Mobility and conformance control for carbon dioxide EOR—Part 2 ///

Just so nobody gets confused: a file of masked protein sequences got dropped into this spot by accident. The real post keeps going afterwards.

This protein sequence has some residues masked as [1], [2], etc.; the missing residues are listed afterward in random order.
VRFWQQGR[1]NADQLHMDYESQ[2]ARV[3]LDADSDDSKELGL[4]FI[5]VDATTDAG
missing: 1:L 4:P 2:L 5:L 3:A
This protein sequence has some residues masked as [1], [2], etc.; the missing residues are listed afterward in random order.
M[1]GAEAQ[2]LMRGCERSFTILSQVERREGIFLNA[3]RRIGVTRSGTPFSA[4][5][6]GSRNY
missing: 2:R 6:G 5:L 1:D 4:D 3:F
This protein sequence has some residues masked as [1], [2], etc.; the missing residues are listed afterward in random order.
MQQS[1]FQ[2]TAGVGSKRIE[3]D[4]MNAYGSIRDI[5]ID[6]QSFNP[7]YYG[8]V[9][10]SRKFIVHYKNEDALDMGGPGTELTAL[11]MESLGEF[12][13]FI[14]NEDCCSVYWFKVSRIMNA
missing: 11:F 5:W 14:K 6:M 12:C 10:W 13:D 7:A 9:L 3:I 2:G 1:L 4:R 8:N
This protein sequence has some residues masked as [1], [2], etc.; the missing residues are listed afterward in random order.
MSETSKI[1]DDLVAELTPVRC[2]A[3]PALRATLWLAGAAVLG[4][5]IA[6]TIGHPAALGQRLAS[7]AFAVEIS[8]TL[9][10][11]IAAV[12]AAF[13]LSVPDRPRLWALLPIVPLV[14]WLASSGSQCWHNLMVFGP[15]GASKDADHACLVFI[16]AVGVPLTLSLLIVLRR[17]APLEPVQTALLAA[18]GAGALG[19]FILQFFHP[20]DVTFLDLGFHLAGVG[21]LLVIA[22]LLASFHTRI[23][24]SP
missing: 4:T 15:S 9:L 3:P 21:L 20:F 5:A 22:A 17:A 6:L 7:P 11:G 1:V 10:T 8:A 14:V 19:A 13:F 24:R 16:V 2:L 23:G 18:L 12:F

The density of carbon dioxide at CO2-EOR reservoir conditions is 0.4–0.8 g/cm3, which is typically less than oil and brine, resulting in CO2 gravity override. The viscosity of CO2 at typical EOR conditions is 0.04–0.08 cP, which is very low relative to brine and oil, and promotes viscous fingering, exacerbates gravity override, and leads to early breakthrough and high ratios of CO2 to produced oil. The CO2 density cannot be significantly increased at CO2-EOR operating conditions. However, several strategies greatly reduce CO2 mobility—most commonly, the water-alternating-gas (WAG) process. The WAG process increases water saturation and decreases CO2 saturation, thereby reducing the relative CO2 permeability. Field studies where 80% hydrocarbon pore volume CO2 had been injected indicated that WAG floods leave behind about one-third to two-thirds of the oil remaining after waterflooding.1

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